What Does Utilitarianism Look Like in Practice?

Follow up to “What is Utilitarianism?”.

I’ve talked about what utilitarianism is and why you might like it. But what would it look like in practice, in the real world? A few people have been suggesting that in order for utilitarianism to actually work we have to be utility calculating robots with no desire except to maximize utility in every situation.

However, there’s are two big problems with that: first, you’re an error-prone human, not a perfect utilitarian robot, so you’re prone to make mistakes and therefore accidentally cause things to be worse. Second, you’re a human with normal human psychology, not a perfect utility robot, so you’re prone to care about things other than working a 120 hour work week solely dedicated to, say, ending malaria.

So what gives? Is utilitarianism over? Doomed to be something nice but impractical? No. Instead, you should take your human nature into account and do the best you can. In fact, doing the best you can instead of trying to be a perfect utilitarian actually better maximizes utility, because if you try to be a perfect utilitarian robot, you’ll fail, and the consequences of failure will be worse than if you tried hard.

Two-Level Utilitarianism

R. M. Hare, in writing Moral Thinking: It’s Levels, It’s Methods, It’s Point comes up with two different levels upon which we can think about ethics – the intuitive and the critical.

At the intuitive level (which Hare affectionally personifies as the “prole”), we think of ethics in terms of what is practical and workable for the every day, where we face a flurry of decisions. Here, we’ll have to rely on basically being automatic with our existing desires, and just do what tends to come naturally. On the intuitive level, we operate on habit and attitudes with little thinking. For example, I made an intuitive-level decision to write this blog post, and I have made an intuitive-level decision to watch some television after finishing and then go to bed. At no point on the intuitive level do I think about whether what I am doing is maximizing utility; instead, I just do it.

At the critical level (which Hare affectionally personifies as the “Archangel”), we think of ethics in full, deliberate reflection. We reflect upon our current habits, desires, intuitions, attitudes, and plans and ask if they are truly maximizing utility. For example, I might notice that while I plan on watching television and going bed, I could perhaps make the world an even better place if I instead put an extra hour instead into making this essay more compelling, or tried to convince a friend to donate money, or made some money on Mechanical Turk and donated it some place I could be confident it would do good work.

People who think we should calculate utility make it sound like we should operate on the critical level all the time, but this is impossible. Instead, I try to operate on the critical level and reflect as much as I can, but I’ll still be spending much of my life on the intuitive level. Upon reflection, I’ve decided to stick with my television-and-sleep plan because I just want to relax and have more energy to put into tomorrow, and I’m skeptical that I’ll make enough money from Mechanical Turk anyway.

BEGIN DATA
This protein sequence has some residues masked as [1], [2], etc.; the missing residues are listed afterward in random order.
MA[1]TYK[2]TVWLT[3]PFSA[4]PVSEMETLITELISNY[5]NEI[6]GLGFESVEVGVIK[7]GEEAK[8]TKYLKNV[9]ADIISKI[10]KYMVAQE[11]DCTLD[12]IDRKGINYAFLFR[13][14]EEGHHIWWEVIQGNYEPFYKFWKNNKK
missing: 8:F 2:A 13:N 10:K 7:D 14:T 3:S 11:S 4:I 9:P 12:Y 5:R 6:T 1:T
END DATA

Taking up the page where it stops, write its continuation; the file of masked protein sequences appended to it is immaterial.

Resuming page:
If I focused all my energy into doing the best I can, I run the risk of burning out, and then I won’t accomplish anything worthwhile. If I focused all my energy into planning 100% of the time and never relied on automatic behavior, I’d go insane from making too many unimportant decisions. I do need to take some breaks, and that’s ok. I do need to act on impulse sometimes, and that’s ok. In fact, both of these things are more than ok, but actually the optimal thing to do.

(All this being said, however, I’d offer two caveats: first, I think the average person would benefit from spending much more time on the critical level. Second, I think that people tend to take more breaks than they actually need. So I’d actually suggest that most people should act more overtly utilitarian than they currently do, though it would be bad to try to be a perfect utilitarian.)

Rule Utilitarianism

But how can we be prepared to operate at the intuitive level? The answer comes from the idea of a heuristic, which is a convenient rule-of-thumb that is easy to follow, and usually right. Heuristics for utilitarianism come in the form of the next part of our toolkit; rule utilitarianism. Rule utilitarianism says that what you should do is that which follows a set of rules, where the rules are whatever set of rules best maximizes utility.

“Don’t lie” is a pretty good rule. Generally, people don’t like being lied to, and lies deliberately make it harder for them to operate on accurate information, thus making it harder for them to be successful. And if they find out about your lie, even more bad things will happen. Thus, “don’t lie” becomes a great example of a rule that should be adopted for use on the intuitive-level. Thus, when I’m working day-to-day, I’ll just remember never to lie to people; in fact, I won’t even want to.